MUMBAI: Maratha groups staged protests, as a new outfit named Maharashtra Kranti Sena, launched itself into the state's political arena on the auspicious occasion of Diwali Padwa, on Thursday.
"Around 5,000 supporters had gathered at the Raireshwar Temple where Shivaji Maharaj had taken oath to form 'Swarajya' in 1645. We all pledged to launch the new political party," Suresh Patil, the founder of the outfit, said.
Patil had been associated with the quota agitation of the Maratha community for around 10 years. "The new party will pursue the quota as well as the other demands for all-round development of the Maratha community," he said, adding that the party is aiming at contesting five Lok Sabha and 50 Assembly seats in 2019. He also claimed support from Nationalist Congress Party (NCP) MP and a descendant of Shivaji, Udayanreje Bhonsale and prominent farmer leader from Kolhapur, Raghunath Patil, among several others.
However, Mumbai coordinator of Maratha Morcha, Mahesh Rane, along with around 100 supporters, staged protests at the Raireshwar Mandir against the formation of the party. Several other Maratha groups from Nashik, Aurangabad and Pune, too, staged demonstrations at their respective places. These groups said that the Maratha quota stir needs to be apolitical.
"Which is why we have used the word Maharashtra instead of Maratha while naming our party," Patil said.
While Patil has been claiming the support of top leaders for the Maratha agitation, his opponents alleged that he is BJP's puppet and the formation of the new party shall ultimately help the BJP in the state.
Harshwardhan Yadav, Shiv Sena MLA from Kannad in Aurangabad district, also announced the launch of a new Maratha party. Jadhav is the son-in-law of state BJP president Raosaheb Danve.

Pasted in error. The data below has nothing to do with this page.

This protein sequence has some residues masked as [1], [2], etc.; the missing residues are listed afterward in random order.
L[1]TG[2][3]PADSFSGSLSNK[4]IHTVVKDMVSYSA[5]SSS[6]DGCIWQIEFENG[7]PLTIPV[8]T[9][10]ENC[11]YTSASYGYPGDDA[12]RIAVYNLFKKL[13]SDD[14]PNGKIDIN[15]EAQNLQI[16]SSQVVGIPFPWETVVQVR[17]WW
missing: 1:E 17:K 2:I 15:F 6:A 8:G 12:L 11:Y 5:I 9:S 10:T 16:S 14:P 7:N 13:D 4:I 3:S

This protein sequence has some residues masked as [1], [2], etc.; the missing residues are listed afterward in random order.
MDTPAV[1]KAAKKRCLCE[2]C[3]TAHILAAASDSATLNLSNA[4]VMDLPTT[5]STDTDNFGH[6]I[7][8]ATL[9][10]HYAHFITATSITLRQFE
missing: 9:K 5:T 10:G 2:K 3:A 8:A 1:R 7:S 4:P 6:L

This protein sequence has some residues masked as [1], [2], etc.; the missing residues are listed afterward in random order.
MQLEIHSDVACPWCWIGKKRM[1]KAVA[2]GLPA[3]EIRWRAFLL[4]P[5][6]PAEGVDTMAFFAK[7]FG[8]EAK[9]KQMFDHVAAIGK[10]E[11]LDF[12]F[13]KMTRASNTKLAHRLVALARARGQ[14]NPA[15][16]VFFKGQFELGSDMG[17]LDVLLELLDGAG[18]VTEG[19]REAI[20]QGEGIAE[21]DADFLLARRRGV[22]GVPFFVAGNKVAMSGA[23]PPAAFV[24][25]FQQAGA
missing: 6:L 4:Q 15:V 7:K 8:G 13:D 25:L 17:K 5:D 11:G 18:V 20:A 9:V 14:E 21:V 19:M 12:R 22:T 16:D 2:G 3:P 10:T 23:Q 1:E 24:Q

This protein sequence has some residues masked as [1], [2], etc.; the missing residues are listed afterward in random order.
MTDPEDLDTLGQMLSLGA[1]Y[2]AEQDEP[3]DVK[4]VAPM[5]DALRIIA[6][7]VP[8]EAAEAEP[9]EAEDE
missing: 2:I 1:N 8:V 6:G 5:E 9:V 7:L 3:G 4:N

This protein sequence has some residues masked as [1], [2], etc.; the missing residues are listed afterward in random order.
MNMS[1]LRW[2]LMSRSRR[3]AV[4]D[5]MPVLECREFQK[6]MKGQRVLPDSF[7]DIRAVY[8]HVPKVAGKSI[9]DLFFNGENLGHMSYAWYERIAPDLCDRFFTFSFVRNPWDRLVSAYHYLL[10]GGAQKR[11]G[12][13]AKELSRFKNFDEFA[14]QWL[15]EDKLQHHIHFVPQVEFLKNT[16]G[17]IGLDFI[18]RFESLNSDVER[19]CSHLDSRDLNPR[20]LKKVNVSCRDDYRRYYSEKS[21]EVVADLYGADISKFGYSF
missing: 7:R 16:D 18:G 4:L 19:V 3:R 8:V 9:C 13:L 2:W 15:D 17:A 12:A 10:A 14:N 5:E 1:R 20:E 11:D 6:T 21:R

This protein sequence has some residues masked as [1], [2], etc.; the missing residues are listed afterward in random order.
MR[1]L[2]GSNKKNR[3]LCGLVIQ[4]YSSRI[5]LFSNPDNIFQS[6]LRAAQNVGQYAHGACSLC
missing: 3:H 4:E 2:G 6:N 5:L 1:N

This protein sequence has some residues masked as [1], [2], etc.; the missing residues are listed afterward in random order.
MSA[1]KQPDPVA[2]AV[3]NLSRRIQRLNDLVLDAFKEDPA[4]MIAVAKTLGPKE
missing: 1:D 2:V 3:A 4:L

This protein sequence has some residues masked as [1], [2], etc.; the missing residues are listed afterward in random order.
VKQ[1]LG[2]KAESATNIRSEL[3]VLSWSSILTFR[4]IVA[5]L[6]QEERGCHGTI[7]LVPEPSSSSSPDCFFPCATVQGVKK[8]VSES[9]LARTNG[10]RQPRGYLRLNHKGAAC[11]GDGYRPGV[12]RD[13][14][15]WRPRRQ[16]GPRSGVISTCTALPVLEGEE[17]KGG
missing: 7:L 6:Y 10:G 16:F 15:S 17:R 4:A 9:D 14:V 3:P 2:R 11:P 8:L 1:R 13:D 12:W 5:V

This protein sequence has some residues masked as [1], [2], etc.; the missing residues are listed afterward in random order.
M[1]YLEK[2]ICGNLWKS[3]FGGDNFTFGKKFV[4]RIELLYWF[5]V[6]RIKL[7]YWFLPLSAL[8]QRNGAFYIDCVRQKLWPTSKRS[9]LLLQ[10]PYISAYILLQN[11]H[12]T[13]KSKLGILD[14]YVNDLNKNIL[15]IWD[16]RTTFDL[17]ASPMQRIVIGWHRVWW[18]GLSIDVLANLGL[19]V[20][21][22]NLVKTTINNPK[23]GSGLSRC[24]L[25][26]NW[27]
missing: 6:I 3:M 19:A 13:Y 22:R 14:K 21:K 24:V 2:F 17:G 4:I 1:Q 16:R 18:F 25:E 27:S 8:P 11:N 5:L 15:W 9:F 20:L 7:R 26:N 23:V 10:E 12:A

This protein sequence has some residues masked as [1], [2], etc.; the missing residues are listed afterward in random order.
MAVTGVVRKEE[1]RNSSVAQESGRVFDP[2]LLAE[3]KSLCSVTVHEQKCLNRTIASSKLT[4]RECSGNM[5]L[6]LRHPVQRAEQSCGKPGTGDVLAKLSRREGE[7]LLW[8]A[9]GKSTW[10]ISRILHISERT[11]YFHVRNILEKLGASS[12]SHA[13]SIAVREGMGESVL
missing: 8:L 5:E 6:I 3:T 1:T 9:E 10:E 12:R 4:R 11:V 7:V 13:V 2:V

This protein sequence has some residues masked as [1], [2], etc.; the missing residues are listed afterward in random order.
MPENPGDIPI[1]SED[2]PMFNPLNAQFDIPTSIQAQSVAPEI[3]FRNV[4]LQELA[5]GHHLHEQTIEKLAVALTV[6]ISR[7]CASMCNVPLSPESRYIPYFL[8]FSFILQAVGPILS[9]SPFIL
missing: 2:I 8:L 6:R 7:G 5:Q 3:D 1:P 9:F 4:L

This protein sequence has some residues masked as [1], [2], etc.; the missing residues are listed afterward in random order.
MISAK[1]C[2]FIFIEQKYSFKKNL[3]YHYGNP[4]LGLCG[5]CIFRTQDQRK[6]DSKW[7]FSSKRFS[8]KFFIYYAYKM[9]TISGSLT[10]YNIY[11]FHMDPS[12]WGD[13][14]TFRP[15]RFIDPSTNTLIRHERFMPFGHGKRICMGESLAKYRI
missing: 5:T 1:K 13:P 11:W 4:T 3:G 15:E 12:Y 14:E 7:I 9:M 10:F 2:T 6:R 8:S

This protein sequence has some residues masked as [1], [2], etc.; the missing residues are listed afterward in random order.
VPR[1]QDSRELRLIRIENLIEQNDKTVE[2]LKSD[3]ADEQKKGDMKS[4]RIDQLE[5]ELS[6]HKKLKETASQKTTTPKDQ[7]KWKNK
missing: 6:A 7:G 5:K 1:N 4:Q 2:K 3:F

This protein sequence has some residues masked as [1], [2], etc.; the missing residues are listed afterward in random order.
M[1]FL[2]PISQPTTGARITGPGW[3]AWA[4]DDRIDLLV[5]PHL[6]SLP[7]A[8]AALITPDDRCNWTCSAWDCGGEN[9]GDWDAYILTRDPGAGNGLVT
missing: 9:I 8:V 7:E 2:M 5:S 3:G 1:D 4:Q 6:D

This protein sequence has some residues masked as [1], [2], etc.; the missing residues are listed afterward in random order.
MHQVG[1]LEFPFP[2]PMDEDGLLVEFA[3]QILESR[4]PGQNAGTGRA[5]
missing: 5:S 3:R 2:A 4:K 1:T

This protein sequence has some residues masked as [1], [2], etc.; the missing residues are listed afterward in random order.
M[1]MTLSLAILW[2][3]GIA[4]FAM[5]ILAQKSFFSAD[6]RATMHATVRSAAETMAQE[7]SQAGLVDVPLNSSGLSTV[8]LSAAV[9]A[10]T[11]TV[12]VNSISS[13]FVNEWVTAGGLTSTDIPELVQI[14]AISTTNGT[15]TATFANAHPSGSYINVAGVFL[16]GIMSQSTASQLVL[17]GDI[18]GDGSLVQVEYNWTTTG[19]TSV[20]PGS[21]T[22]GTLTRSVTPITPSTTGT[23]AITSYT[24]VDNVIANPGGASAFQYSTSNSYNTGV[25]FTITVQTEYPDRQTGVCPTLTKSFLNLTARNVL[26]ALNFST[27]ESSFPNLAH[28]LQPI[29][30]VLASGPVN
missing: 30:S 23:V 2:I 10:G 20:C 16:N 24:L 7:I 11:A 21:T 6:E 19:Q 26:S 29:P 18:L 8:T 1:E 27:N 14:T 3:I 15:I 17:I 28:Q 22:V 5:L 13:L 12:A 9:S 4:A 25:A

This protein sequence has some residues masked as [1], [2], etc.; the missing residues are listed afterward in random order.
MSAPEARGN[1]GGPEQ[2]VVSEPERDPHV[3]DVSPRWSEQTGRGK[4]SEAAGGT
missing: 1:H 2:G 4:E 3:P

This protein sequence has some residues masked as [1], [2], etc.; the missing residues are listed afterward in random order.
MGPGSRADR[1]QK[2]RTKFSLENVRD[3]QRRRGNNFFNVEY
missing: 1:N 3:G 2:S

"We expect the Maratha youth to come along with us in large numbers. If this happens, it would have a disruptive effect in state politics in a manner similar to what the All India Majlis-e-Ittehadul Muslimeen (AIMIM) has had on the Muslim vote-bank in the state. Just like the MIM, which has been gaining popularity in the Muslim community, our party, too, can become the sole voice of the Maratha community," Patil said a few weeks ago.
However, Praveen Gaikwad, president of Sambhajai Brigade, points out that there had been several efforts to organise the Maratha community under a political banner and all have miserably failed. Kranti Sena of Shalinitai Patil, Maratha Seva Sangh, Chhava, Shivarajya Party and Sambhaji Brigade of Purshottam Khedkar are some of such failed efforts in the last two decades.
Community-based groups can, at best, work as pressure groups, as, the moment they venture into politics, their hold on people starts fading out, Gaikwad said. This has always happened in Maharashtra and there seems no reason why it won't happen again, Gaikwad said.